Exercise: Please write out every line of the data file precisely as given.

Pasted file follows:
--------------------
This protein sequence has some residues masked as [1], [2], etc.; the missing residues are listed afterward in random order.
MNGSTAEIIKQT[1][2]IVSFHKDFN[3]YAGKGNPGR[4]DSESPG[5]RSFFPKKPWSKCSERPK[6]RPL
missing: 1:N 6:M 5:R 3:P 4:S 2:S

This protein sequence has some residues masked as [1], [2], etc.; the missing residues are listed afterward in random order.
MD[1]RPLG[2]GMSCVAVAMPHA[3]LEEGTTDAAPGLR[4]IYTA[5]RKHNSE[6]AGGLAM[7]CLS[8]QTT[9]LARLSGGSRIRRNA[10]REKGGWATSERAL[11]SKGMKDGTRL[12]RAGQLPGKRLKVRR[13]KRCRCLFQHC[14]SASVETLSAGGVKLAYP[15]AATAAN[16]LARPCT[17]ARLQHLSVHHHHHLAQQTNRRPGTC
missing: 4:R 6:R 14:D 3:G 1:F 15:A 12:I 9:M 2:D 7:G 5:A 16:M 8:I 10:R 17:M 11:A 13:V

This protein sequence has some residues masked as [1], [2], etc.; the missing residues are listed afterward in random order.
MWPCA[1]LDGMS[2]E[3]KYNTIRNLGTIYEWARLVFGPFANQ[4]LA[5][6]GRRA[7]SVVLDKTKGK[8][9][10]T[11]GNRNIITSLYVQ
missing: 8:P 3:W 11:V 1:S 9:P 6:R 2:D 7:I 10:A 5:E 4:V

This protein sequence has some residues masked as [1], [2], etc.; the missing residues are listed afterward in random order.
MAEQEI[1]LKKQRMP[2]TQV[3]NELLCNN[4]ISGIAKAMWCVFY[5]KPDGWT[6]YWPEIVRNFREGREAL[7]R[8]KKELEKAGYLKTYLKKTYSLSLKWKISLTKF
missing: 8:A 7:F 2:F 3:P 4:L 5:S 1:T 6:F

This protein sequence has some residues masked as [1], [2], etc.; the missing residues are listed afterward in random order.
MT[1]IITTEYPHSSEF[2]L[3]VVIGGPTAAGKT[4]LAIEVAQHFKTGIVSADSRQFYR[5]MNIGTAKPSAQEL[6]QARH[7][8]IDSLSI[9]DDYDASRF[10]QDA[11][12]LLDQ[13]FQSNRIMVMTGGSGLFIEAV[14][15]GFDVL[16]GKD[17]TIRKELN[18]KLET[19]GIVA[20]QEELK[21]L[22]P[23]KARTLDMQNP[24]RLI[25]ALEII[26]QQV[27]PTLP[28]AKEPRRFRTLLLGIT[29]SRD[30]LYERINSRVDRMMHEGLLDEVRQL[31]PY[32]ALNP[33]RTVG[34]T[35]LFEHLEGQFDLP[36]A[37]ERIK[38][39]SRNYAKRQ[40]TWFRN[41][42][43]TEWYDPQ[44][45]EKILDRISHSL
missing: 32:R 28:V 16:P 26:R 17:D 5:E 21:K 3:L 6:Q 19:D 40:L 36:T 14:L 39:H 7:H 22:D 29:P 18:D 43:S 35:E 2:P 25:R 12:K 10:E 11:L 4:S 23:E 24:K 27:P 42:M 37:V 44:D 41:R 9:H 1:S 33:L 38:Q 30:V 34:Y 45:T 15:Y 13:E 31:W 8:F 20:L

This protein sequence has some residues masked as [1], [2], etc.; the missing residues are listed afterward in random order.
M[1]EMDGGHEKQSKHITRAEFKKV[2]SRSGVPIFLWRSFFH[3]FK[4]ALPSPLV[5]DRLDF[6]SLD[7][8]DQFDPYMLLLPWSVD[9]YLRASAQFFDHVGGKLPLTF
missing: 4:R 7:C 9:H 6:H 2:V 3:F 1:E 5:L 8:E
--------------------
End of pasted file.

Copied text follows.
This protein sequence has some residues masked as [1], [2], etc.; the missing residues are listed afterward in random order.
MNGSTAEIIKQT[1][2]IVSFHKDFN[3]YAGKGNPGR[4]DSESPG[5]RSFFPKKPWSKCSERPK[6]RPL
missing: 1:N 6:M 5:R 3:P 4:S 2:S

This protein sequence has some residues masked as [1], [2], etc.; the missing residues are listed afterward in random order.
MD[1]RPLG[2]GMSCVAVAMPHA[3]LEEGTTDAAPGLR[4]IYTA[5]RKHNSE[6]AGGLAM[7]CLS[8]QTT[9]LARLSGGSRIRRNA[10]REKGGWATSERAL[11]SKGMKDGTRL[12]RAGQLPGKRLKVRR[13]KRCRCLFQHC[14]SASVETLSAGGVKLAYP[15]AATAAN[16]LARPCT[17]ARLQHLSVHHHHHLAQQTNRRPGTC
missing: 4:R 6:R 14:D 3:G 1:F 15:A 12:I 9:M 2:D 7:G 5:A 16:M 8:I 10:R 17:M 11:A 13:V

This protein sequence has some residues masked as [1], [2], etc.; the missing residues are listed afterward in random order.
MWPCA[1]LDGMS[2]E[3]KYNTIRNLGTIYEWARLVFGPFANQ[4]LA[5][6]GRRA[7]SVVLDKTKGK[8][9][10]T[11]GNRNIITSLYVQ
missing: 8:P 3:W 11:V 1:S 9:P 6:R 2:D 7:I 10:A 5:E 4:V

This protein sequence has some residues masked as [1], [2], etc.; the missing residues are listed afterward in random order.
MAEQEI[1]LKKQRMP[2]TQV[3]NELLCNN[4]ISGIAKAMWCVFY[5]KPDGWT[6]YWPEIVRNFREGREAL[7]R[8]KKELEKAGYLKTYLKKTYSLSLKWKISLTKF
missing: 8:A 7:F 2:F 3:P 4:L 5:S 1:T 6:F

This protein sequence has some residues masked as [1], [2], etc.; the missing residues are listed afterward in random order.
MT[1]IITTEYPHSSEF[2]L[3]VVIGGPTAAGKT[4]LAIEVAQHFKTGIVSADSRQFYR[5]MNIGTAKPSAQEL[6]QARH[7][8]IDSLSI[9]DDYDASRF[10]QDA[11][12]LLDQ[13]FQSNRIMVMTGGSGLFIEAV[14][15]GFDVL[16]GKD[17]TIRKELN[18]KLET[19]GIVA[20]QEELK[21]L[22]P[23]KARTLDMQNP[24]RLI[25]ALEII[26]QQV[27]PTLP[28]AKEPRRFRTLLLGIT[29]SRD[30]LYERINSRVDRMMHEGLLDEVRQL[31]PY[32]ALNP[33]RTVG[34]T[35]LFEHLEGQFDLP[36]A[37]ERIK[38][39]SRNYAKRQ[40]TWFRN[41][42][43]TEWYDPQ[44][45]EKILDRISHSL
missing: 32:R 28:V 16:P 26:R 17:D 5:E 21:K 3:L 6:Q 19:D 40:L 36:T 14:L 39:H 7:H 22:D 29:P 18:D 43:S 35:E 2:P 25:R 12:K 10:E 11:L 4:S 23:E 24:K 27:P 42:M 37:V 44:D 41:R 9:H 1:S 33:L 38:Q 30:V 34:Y 45:T 15:Y 13:E 31:W 8:F 20:L

This protein sequence has some residues masked as [1], [2], etc.; the missing residues are listed afterward in random order.
M[1]EMDGGHEKQSKHITRAEFKKV[2]SRSGVPIFLWRSFFH[3]FK[4]ALPSPLV[5]DRLDF[6]SLD[7][8]DQFDPYMLLLPWSVD[9]YLRASAQFFDHVGGKLPLTF
missing: 4:R 7:C 9:H 6:H 2:V 3:F 1:E 5:L 8:E